3d printing as a tool for sustainability.

3d printing as a tool for sustainability.

UCI Arts- Marching Cubes Reading 3d printing as a tool for sustainability. 5 minutes Next Festive Flare for Any Friday

Will Amos and Aldrin Lupisan are two UC Irvine undergraduate students who’ve been valued customers for about two years now. After meeting on a Solar Decathlon team in which they were tasked with creating the “tool room of the future” the two began developing a closed loop sustainable system for 3D printing.

They realized that 3D printing was going to be a large part of the future and decided that sustainability and waste reduction fit nicely with their passion for protecting the environment. It is no wonder Will and Aldrin wanted to tackle pollution considering the amount of waste plastics that are dumped into landfills and the ocean everyday. Will says they looked at the waste being generated from 3D printing and the impact waste materials were having on the environment. It was pretty much a no-brainer: “We can solve this [environmental pollution and waste], we have the technology ready to go, we just need to do it.” For them, it’s about a real palpable impact on waste reduction and the solutions a closed loop 3D printing system can and does provide.

Their team is supported and hosted by the Speculative Prototyping Lab at UC Irvine and consists of both art and engineering students wanting to make a difference. After tinkering and prototyping for a majority of their undergraduate careers, they’ve come up with a portable bike powered closed loop system for recycling plastics. Their system uses our Filabot EX2 Extruder and Filabot Spooler with a variety of custom built parts and pieces to complete the project as a whole. Again, think “tool room of the future” where plastics no longer make it to the ocean but get reused for a variety of printing projects right in your own home.

The entire system is on a cart and consists of a 3D printer, hand crank grinder, the Filabot and Spooler, all powered by bike. A rider cycles on a stationary bike to store and use energy. When ready to make a 3D print, grinded waste plastics are added to the Filabot EX2 for extrusion, spooled via the Filabot Spooler and used for printing a custom piece. No external energy required!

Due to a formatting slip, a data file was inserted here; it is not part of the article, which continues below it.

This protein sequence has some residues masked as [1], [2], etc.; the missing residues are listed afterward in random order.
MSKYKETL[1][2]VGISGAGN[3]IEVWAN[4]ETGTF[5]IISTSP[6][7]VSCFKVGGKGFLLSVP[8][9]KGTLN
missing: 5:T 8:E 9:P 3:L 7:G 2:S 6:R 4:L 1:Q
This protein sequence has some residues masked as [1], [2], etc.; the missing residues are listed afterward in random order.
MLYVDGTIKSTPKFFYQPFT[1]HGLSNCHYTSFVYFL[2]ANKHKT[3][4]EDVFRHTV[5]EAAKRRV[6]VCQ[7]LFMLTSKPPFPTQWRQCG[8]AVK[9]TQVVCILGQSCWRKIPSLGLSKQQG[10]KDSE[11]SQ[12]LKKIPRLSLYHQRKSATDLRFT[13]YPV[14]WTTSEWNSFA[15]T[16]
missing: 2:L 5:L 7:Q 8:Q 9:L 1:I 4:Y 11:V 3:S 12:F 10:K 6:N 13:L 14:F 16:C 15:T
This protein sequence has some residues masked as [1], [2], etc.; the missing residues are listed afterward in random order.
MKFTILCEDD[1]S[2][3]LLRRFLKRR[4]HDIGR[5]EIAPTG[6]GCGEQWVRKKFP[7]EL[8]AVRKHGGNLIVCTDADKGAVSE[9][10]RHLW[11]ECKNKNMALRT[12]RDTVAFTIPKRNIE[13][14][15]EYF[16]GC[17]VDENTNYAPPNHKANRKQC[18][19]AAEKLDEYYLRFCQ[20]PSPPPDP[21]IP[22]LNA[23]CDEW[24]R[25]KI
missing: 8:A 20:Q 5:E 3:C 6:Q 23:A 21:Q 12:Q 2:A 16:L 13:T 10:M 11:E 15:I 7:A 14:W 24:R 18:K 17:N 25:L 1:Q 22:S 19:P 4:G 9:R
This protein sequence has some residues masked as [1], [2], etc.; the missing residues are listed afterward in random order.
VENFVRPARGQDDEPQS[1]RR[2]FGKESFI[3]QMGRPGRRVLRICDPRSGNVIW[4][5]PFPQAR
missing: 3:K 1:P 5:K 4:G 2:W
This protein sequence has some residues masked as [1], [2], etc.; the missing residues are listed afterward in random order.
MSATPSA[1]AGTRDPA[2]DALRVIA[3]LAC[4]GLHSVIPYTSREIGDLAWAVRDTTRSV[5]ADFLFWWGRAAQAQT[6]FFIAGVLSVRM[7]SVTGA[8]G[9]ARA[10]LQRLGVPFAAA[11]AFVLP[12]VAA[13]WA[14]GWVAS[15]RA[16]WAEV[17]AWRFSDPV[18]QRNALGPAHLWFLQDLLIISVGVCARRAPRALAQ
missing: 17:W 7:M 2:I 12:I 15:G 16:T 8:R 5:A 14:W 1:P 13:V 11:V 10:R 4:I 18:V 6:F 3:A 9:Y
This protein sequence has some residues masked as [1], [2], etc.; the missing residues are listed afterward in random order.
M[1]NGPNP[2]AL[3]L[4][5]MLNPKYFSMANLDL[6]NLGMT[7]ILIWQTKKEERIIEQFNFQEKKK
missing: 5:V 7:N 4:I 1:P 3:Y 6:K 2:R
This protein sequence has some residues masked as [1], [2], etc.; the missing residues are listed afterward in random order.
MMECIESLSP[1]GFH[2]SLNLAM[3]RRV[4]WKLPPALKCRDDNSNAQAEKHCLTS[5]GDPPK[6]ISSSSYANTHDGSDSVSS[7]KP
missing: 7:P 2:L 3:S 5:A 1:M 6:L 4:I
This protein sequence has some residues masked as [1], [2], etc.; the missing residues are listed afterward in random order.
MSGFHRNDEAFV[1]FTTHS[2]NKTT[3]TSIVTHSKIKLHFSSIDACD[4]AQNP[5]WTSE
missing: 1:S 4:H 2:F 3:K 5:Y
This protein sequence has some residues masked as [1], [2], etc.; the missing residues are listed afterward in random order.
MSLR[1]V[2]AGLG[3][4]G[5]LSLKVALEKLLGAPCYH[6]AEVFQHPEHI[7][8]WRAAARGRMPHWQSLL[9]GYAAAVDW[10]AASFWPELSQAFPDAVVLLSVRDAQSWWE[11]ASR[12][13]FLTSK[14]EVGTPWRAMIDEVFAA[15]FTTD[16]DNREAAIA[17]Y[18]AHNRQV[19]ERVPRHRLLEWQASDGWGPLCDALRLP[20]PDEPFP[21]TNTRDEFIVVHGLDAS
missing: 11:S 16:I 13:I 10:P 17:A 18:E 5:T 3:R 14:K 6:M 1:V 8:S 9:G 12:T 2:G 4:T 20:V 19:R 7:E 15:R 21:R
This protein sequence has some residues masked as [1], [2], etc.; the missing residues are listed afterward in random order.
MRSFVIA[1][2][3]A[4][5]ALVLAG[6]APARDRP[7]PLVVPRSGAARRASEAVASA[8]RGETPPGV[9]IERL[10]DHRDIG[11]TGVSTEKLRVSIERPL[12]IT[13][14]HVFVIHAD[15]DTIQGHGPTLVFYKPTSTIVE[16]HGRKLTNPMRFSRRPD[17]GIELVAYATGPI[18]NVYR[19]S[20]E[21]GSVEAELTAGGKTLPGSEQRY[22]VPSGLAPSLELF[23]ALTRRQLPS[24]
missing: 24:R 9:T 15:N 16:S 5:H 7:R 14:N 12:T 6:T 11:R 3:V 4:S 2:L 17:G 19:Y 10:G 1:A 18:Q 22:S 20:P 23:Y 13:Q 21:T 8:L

Developed with a few custom algorithms for autonomy and lots of pedal power, it’s no wonder these two are getting some attention. Recently their efforts have been recognized with a 2016 Brower Youth Award for environmental activism and the Dean’s Choice Award at UC Irvine for senior engineering students. The group has used their system to talk about a variety of environmental and sustainability related concepts. Their project advisor says that when you see their cart in action it is easy to demonstrate renewable energy, cycling a resource, and the concept of feedback loops. Their system is a small scale version of what concepts need to be applied to the rest of the world if we’re serious about reducing waste and pollution.

Using their $3,000 from the Brower Youth Award they hope to add solar and wind capabilities and a feedback screen for so bikers can see how much energy they’re producing. They’re graduating this June and will be jumping head first into developing a system for use on college campuses nationwide. Solo cups, coffee lids, you name it: their goal is to have campuses create their own 3D printing solutions from their own campus waste and thus reduce the impact they have on the environment. They hope to change the way waste is seen, used and valued. They seem to be well on their way towards making a palpable difference.

Their hope is that colleges and universities will see the value added in terms of waste and cost reduction, while bolstering educational and environmental opportunities. That’s where the Filabot does it’s magic and turns waste plastics into a valuable, reusable product. Recycled plastics turned into useable filament drastically increase in value and campuses can reduce costs while seriously making a difference. “A small amount of waste plastics can increase in value by 1300%,” Aldrin reinforced this idea with the age-old adage “one man’s trash is truly another man’s treasure.”

While they’re still scheming up ways to make their project a larger reality, Will stressed that it’s about “saving the planet first and making money later.” For Will and Aldrin, the first steps include surveying companies and universities about the amount of plastic waste they generate. We can’t wait to see where their journey takes them.

Here at Filabot we’re excited about what our customers are doing and we’re proud of what Will and Aldrin have created. If you’ve got a project, an idea or solution that uses our Filabot system to improve the world we live in, we’d love to hear your story.

Thanks for reading,

The Filabot Team

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